Center-right and center-left ruling parties and politics are in disrepute on both continents. Immigration was the major factor in political upheaval in late 2015. In Europe, the crisis was caused by the volume of refugees and the sense the EU had no plan to resolve it. In the U.S., the lingering effect of no resolution of 11 million undocumented immigrants due to a gridlocked Congress was the biggest catalyst of voter anger. The circumstances on each continent offered a fertile environment for a highly impassioned debate on immigration, with nativist (policy of favoring native-born or established inhabitants over immigrants) arguments having the advantage.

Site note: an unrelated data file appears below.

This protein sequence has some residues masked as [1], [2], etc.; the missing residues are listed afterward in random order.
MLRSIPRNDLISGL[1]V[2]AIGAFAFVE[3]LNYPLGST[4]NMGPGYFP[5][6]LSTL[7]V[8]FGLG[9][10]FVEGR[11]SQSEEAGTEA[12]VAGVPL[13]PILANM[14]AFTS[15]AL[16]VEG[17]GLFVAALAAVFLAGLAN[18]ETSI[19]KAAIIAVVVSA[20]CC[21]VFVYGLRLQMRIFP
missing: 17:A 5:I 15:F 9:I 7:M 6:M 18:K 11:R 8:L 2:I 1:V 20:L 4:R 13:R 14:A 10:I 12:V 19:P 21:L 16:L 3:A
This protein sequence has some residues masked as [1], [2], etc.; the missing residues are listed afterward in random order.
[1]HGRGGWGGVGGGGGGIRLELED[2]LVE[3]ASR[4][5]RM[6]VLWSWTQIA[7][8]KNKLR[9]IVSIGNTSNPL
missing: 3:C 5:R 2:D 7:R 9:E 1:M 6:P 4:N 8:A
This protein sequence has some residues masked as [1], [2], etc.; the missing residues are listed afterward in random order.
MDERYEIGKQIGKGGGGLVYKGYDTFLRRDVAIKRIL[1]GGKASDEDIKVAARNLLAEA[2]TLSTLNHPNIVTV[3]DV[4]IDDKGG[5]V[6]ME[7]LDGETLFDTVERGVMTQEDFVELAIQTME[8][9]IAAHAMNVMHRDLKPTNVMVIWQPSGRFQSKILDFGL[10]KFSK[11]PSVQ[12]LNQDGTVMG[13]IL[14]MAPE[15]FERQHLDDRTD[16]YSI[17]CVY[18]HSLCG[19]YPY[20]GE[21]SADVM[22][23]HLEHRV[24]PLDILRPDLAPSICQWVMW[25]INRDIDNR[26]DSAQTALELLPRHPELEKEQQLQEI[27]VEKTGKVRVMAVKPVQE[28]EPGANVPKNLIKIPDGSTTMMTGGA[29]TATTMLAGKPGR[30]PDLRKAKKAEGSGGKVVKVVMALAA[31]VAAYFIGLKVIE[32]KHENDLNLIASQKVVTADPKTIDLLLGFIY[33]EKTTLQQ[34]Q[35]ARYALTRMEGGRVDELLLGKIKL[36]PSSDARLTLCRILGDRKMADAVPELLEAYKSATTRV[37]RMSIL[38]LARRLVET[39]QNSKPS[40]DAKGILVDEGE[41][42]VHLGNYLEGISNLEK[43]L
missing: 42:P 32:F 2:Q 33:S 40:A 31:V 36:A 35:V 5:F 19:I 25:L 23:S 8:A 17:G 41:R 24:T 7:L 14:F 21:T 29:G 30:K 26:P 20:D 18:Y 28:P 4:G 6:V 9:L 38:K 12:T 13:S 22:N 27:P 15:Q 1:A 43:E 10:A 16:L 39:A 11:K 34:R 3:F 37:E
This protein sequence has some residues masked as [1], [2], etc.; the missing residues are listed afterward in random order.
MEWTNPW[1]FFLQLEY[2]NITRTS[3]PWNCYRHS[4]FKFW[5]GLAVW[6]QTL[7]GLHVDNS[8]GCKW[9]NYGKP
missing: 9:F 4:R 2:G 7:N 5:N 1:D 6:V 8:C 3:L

The politics of 2016 and 2017 in the broadest sense are being altered due to immigration. Donald Trump’s nomination is a product of his immigration position more than any other factor. His anti-Mexican campaign rhetoric at his June announcement and his anti-Muslim position in November led to his dominance of the Republican field.
The E.U.’s open-border policy and Brussels’s general credibility have been undermined due to immigration issues. Nationalist and nativist parties and candidates are now the story. In Austria, a far-right candidate nearly won the presidency. In 2017, a host of center-right and center-left leaders and coalitions are on the defensive. Anti-immigrant politics is a deciding factor in the Brexit vote about to take place in Britain.